Mining the Mind of McCarthy: Packers – Vikings, 3rd Down and Short
Welcome back for another fun attempt at figuring out what Packers coach Mike McCarthy is thinking during big moments in any game. Today’s installment will examine perhaps the most critical third down call in the Packers – Vikings game.
But first, let’s set this up:
Mike McCarthy has been lamenting all season about the poor third down conversion percentage by his offense. After going 6 for11 this game, he remarked after the game:
“Our issues on offense this year have been third down and giveaways. We obviously played better on third down. And with that, playing the favorable down and distance, we didn’t have many third and long situations so if we can play within that time clock with our protection unit and with our quarterback and he can still extend plays, I think we have the opportunity to play downhill on the defense.”
That’s a typical McCarthy going-in-circles quote. My best interpretation of it is that by converting more of those first downs, the defense will not have to be on the field as much.
I’m in 100% agreement, and that’s a big reason I pay close attention to time of possession. It’s an even more important factor with the condition of the Packers’ defensive line. Sure, you can win a game while getting dominated in possession, but it’s a lot easier the other way around.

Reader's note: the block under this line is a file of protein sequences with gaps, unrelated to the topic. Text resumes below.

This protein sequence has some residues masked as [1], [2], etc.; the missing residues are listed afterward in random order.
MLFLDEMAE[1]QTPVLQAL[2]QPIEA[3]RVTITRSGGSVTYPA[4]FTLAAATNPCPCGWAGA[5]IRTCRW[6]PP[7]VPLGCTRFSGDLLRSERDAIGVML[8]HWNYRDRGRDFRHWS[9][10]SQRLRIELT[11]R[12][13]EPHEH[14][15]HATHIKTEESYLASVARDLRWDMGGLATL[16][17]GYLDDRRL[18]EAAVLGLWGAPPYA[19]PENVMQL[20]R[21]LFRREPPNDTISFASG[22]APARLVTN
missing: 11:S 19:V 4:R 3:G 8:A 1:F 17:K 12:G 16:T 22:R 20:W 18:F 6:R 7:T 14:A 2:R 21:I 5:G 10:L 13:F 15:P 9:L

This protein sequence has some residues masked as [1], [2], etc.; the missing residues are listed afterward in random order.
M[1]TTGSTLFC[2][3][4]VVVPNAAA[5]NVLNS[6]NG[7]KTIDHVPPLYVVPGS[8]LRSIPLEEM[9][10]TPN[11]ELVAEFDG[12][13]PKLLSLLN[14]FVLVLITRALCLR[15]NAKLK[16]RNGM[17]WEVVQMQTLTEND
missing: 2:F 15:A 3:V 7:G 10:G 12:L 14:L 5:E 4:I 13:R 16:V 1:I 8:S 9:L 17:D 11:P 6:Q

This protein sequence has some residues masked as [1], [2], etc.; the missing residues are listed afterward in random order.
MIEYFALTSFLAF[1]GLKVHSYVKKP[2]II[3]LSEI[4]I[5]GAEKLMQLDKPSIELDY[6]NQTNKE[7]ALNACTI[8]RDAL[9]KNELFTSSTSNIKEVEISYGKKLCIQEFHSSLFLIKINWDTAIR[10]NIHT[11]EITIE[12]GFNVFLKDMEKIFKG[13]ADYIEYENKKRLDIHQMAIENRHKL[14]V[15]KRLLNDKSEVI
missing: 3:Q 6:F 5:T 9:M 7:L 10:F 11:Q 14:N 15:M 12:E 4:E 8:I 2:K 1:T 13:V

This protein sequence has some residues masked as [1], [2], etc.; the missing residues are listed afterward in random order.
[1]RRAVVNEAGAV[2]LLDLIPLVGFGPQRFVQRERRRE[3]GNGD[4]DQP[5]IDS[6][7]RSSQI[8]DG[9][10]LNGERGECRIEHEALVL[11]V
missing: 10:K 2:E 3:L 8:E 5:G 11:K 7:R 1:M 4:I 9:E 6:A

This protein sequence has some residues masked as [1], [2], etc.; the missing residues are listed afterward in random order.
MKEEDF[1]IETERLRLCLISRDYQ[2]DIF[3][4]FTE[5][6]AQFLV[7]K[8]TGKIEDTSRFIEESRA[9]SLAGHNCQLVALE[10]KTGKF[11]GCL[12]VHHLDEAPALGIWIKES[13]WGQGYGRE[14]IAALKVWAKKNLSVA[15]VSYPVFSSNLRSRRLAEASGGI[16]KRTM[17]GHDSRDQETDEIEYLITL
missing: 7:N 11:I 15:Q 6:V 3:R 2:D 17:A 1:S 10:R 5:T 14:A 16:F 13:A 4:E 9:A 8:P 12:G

In any case, I thought McCarthy had been doing a fine job with the third down play calling through most of the game (see a McCarthy compliment). Here are some examples:
Now, those are two excellent third down calls and those plays should be staples of McCarthy’s offense. They’re difficult to defend, fairly safe if thrown to the right spot. Low risk, high probability. So wouldn’t it make sense to go back to one of these plays or something similar with six minutes left in the game and an opportunity to run down the clock? No, instead, we get this:
Sure, lets try a route that hasn’t worked ALL night. Instead of a safe attempt at a short pass for a first down, McCarthy calls yet another sideline back shoulder route. For his part, McCarthy claimed after the game that this might have been an error in judgement by Rodgers:
Q: On the third-and-2 in the fourth quarter, were you OK with Aaron’s deep throw down the sideline?
MM: Yeah, I think we have got to be a little more completion-conscious there.
Well Mike, why even make that an option for Rodgers? Just go back to one of those simple, effective plays that worked before and keep the drive going. Mike, once again you brain-locked in a big moment.
McCarthy’s ongoing stubbornness to move away from what isn’t working in his game plan (can you say… fullback dives on 4th and 1?) continually is keeping opponents in the game. It bit the Packers in the ass big time against Washington and Miami, and face it, it was only a few inches away from happening again.
For everything good that McCarthy does, he has this one “Schottenheimerish” fatal flaw – and I’m beginning to believe it COULD keep the Packers from ever winning the Super Bowl with him as coach. It pains me to say that, but that’s the way I see it.——————
Jersey Al Bracco is the founder and editor of AllGreenBayPackers.com, and the co-founder of Packers Talk Radio Network. He can be heard as one of the Co-Hosts on Cheesehead Radio and is the Green Bay Packers Draft Analyst for Drafttek.com.